There are few gardening problems more disheartening than a rose disease. Curling, distorted leaves, unusual colored spots, powdery substances--all can have even the most experienced rosarian reaching for the gardening books. Plants, like people, can get sick, for any number of reasons. If you grow roses, certain diseases are more common than others. Knowing how to identify them is a big step toward curing them.
Blackspot is a very common rose disease and most prevalent in areas with a lot of rain and high humidity. You will be able to diagnose blackspot by looking for small circular, yes, black spots on the top of the leaves of the bush. There may be a faint yellow circle surrounding the spot. In the later stages of the disease, the leaves will turn yellow and drop off. This disease can weaken the entire plant enough that it may not survive the winter. There are several fungicides registered for the control of blackspot. Consult with your cooperative extension to find out which one works best in your area.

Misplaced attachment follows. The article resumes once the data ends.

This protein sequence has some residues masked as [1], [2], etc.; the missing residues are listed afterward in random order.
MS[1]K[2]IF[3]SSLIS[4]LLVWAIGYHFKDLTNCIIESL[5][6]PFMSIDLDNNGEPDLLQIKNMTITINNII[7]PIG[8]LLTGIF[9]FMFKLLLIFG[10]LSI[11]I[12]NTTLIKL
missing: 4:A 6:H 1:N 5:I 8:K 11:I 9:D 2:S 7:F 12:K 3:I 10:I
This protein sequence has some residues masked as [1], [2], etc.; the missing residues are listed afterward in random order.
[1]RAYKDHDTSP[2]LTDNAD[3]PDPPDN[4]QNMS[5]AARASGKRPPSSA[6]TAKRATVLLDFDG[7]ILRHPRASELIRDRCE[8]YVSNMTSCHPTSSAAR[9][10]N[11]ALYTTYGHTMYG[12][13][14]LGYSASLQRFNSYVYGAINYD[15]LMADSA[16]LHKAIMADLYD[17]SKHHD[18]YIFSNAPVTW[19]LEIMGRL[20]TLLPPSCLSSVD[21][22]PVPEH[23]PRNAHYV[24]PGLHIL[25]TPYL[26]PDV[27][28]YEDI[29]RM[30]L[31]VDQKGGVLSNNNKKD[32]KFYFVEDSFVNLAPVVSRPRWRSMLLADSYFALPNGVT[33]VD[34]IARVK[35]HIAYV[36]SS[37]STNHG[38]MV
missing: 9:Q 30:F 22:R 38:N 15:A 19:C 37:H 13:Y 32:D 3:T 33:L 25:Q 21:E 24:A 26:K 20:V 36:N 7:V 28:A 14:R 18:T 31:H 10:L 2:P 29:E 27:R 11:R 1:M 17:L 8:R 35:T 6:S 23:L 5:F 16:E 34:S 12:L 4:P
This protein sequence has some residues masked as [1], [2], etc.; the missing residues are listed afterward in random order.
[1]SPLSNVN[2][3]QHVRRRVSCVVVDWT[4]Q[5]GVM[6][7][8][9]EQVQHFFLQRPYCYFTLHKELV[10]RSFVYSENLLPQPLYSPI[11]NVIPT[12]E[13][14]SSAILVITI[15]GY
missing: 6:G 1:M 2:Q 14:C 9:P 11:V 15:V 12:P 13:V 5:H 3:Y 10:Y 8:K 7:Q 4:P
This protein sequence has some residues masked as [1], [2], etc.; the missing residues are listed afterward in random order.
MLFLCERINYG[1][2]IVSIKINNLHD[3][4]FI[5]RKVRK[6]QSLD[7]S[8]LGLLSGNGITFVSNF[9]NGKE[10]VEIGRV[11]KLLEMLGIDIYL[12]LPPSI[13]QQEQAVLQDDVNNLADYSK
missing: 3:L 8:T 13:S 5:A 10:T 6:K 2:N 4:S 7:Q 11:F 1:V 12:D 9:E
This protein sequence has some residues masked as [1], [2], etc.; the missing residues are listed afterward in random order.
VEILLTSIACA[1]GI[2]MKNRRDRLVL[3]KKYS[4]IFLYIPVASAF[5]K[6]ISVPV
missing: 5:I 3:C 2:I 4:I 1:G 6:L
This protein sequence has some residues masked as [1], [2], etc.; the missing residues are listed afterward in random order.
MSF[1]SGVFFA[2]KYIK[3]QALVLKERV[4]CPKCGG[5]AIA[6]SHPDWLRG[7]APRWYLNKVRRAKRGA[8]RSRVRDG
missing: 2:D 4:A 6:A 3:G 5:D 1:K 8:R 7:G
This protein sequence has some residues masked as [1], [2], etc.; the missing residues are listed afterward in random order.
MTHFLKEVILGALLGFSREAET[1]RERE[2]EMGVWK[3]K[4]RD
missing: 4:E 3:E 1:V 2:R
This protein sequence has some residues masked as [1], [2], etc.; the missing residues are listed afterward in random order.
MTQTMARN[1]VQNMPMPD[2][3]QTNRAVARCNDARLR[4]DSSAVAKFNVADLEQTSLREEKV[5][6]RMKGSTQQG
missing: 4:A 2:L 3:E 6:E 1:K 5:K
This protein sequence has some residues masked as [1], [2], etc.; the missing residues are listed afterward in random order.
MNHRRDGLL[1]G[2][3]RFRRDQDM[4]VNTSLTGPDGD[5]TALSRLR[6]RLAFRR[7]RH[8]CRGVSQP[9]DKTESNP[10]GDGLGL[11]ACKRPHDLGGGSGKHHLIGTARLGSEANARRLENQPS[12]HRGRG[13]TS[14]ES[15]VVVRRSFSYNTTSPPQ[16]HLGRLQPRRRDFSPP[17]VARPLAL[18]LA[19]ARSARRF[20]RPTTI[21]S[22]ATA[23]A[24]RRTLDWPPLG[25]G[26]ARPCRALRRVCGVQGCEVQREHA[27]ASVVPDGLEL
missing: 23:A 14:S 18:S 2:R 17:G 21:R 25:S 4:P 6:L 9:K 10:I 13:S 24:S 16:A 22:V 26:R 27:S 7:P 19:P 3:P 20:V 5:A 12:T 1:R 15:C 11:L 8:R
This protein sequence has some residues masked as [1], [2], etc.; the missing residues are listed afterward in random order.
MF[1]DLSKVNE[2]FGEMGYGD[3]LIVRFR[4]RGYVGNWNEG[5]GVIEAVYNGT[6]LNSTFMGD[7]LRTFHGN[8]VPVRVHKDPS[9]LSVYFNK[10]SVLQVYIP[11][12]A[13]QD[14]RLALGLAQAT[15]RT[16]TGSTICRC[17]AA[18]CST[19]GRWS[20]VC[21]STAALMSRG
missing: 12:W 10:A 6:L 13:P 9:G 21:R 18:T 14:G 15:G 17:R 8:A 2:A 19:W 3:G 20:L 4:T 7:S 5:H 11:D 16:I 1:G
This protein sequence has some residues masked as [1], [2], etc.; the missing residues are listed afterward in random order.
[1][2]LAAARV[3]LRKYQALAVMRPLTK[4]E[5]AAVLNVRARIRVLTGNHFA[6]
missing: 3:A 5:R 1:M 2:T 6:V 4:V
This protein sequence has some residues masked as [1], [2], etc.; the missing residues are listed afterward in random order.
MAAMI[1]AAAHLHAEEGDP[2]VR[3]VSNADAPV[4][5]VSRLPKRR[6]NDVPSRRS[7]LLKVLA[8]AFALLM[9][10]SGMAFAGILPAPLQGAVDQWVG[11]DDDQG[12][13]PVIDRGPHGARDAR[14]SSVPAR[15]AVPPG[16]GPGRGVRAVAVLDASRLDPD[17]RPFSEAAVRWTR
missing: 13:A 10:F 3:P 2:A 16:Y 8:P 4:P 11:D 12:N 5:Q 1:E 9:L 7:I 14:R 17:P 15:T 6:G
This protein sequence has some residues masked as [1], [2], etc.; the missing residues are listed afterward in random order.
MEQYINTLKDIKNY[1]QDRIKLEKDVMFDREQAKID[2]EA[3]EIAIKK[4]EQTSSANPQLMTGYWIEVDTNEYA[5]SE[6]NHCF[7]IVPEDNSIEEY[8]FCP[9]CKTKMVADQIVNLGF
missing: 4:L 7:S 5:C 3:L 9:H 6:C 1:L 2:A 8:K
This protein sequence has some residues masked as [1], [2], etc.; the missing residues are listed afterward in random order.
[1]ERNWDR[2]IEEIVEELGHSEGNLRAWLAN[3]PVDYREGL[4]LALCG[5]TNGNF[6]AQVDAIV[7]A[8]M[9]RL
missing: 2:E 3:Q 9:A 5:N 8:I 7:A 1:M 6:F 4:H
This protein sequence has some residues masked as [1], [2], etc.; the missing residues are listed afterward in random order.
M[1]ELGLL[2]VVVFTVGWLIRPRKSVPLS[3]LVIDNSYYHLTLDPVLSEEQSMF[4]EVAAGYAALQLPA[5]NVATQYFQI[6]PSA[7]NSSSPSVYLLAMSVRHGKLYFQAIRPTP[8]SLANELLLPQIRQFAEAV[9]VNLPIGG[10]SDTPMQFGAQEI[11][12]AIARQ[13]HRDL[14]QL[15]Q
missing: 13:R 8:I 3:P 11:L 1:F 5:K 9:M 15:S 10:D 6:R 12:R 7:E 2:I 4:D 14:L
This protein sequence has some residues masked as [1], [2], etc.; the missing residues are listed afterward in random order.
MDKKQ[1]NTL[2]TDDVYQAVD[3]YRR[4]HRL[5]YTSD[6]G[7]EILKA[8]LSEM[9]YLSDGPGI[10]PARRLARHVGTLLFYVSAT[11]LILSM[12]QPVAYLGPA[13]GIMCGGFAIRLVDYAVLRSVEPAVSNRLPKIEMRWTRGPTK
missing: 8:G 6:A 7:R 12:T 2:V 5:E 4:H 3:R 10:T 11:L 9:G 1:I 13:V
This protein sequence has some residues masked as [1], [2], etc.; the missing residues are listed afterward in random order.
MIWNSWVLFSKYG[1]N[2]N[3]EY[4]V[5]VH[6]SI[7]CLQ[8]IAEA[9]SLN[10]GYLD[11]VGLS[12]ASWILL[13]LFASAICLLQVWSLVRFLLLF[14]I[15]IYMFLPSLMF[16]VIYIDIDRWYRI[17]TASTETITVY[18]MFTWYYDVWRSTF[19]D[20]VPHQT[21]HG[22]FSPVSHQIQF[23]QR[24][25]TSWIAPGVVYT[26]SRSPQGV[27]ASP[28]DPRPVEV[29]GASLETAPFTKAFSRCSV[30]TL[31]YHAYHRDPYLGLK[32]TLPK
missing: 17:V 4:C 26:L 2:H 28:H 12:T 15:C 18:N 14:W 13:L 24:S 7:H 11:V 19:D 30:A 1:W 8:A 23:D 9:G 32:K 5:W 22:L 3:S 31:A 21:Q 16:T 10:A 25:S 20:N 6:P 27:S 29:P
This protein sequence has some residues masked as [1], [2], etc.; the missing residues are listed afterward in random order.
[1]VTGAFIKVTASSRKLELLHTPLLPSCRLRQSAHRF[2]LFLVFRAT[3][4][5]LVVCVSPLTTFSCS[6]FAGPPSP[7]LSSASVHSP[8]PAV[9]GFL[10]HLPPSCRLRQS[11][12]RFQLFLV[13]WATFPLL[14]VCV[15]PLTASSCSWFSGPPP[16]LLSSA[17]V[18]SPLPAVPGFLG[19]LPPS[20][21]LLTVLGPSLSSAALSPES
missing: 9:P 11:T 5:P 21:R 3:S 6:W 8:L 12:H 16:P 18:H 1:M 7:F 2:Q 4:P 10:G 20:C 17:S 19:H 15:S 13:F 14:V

Powdery mildew is another common disease caused by fungus. This disease will be most evident on new leaves which will become curled and covered in what appears to be a white powder. Horticulturists at Mississippi State University suggest that you might want to try spraying the bush with a mixture of one tablespoon of baking soda and one tablespoon of sunflower oil to one gallon of water, every five to seven days.
Yet another fungus disease that attacks in cool, humid weather. Symptoms of rust are easy to spot: orange powder on the undersides of leaves. Eventually, the disease will spread to the tops of the leaves and they may wilt and eventually drop off. The use of fungicides is recommended for rust.